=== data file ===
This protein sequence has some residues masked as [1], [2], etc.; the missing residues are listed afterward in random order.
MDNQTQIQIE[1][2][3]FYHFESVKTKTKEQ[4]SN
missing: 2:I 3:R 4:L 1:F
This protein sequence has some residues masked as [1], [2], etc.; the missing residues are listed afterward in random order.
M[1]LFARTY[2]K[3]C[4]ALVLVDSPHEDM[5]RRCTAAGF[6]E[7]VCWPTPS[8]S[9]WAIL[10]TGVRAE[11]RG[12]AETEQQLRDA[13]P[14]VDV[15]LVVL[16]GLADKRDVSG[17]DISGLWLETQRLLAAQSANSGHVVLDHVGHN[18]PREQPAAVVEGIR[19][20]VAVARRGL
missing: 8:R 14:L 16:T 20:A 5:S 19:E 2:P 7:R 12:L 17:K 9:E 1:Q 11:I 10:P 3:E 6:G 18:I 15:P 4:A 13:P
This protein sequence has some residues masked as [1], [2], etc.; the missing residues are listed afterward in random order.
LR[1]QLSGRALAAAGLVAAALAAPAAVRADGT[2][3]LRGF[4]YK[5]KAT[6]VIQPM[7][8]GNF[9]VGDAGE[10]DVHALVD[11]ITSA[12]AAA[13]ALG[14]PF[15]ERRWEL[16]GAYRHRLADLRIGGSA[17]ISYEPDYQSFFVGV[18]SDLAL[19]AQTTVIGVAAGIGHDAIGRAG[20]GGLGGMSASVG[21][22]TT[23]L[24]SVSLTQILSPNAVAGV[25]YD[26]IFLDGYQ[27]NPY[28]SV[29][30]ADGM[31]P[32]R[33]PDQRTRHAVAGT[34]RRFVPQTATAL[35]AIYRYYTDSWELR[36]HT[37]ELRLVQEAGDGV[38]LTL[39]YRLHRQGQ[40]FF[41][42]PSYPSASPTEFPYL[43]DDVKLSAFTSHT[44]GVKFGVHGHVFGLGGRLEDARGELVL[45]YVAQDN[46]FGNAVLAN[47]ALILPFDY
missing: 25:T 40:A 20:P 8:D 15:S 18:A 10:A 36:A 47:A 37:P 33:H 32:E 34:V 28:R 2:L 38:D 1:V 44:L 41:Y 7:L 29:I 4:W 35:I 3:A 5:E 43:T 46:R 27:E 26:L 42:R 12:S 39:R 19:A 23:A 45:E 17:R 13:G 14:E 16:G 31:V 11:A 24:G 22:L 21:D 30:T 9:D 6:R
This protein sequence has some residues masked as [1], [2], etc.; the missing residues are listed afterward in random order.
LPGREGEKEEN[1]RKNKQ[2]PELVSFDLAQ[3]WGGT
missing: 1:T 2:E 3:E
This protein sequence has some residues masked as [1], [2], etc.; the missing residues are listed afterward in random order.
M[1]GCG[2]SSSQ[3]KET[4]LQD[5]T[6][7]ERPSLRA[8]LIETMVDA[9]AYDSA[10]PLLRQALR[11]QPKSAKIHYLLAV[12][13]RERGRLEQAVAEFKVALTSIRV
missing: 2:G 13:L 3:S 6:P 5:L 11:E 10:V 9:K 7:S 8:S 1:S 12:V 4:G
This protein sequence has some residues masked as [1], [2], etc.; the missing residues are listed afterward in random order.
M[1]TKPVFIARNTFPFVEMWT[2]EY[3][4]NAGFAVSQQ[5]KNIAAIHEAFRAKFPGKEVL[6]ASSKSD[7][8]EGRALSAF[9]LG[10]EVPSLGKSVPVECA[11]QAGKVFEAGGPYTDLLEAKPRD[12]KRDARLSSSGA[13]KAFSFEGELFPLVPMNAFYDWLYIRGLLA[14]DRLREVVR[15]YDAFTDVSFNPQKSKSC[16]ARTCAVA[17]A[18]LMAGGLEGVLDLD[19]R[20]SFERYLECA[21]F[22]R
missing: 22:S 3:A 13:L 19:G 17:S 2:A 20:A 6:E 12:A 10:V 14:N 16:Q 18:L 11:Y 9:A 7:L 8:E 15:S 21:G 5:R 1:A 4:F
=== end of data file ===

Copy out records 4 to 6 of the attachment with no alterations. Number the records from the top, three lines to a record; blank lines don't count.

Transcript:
This protein sequence has some residues masked as [1], [2], etc.; the missing residues are listed afterward in random order.
LPGREGEKEEN[1]RKNKQ[2]PELVSFDLAQ[3]WGGT
missing: 1:T 2:E 3:E
This protein sequence has some residues masked as [1], [2], etc.; the missing residues are listed afterward in random order.
M[1]GCG[2]SSSQ[3]KET[4]LQD[5]T[6][7]ERPSLRA[8]LIETMVDA[9]AYDSA[10]PLLRQALR[11]QPKSAKIHYLLAV[12][13]RERGRLEQAVAEFKVALTSIRV
missing: 2:G 13:L 3:S 6:P 5:L 11:E 10:V 9:K 7:S 8:S 1:S 12:V 4:G
This protein sequence has some residues masked as [1], [2], etc.; the missing residues are listed afterward in random order.
M[1]TKPVFIARNTFPFVEMWT[2]EY[3][4]NAGFAVSQQ[5]KNIAAIHEAFRAKFPGKEVL[6]ASSKSD[7][8]EGRALSAF[9]LG[10]EVPSLGKSVPVECA[11]QAGKVFEAGGPYTDLLEAKPRD[12]KRDARLSSSGA[13]KAFSFEGELFPLVPMNAFYDWLYIRGLLA[14]DRLREVVR[15]YDAFTDVSFNPQKSKSC[16]ARTCAVA[17]A[18]LMAGGLEGVLDLD[19]R[20]SFERYLECA[21]F[22]R
missing: 22:S 3:A 13:L 19:G 17:S 2:A 20:A 6:E 12:A 10:V 14:N 16:Q 18:L 11:Y 9:A 7:L 8:E 15:S 21:G 5:R 1:A 4:F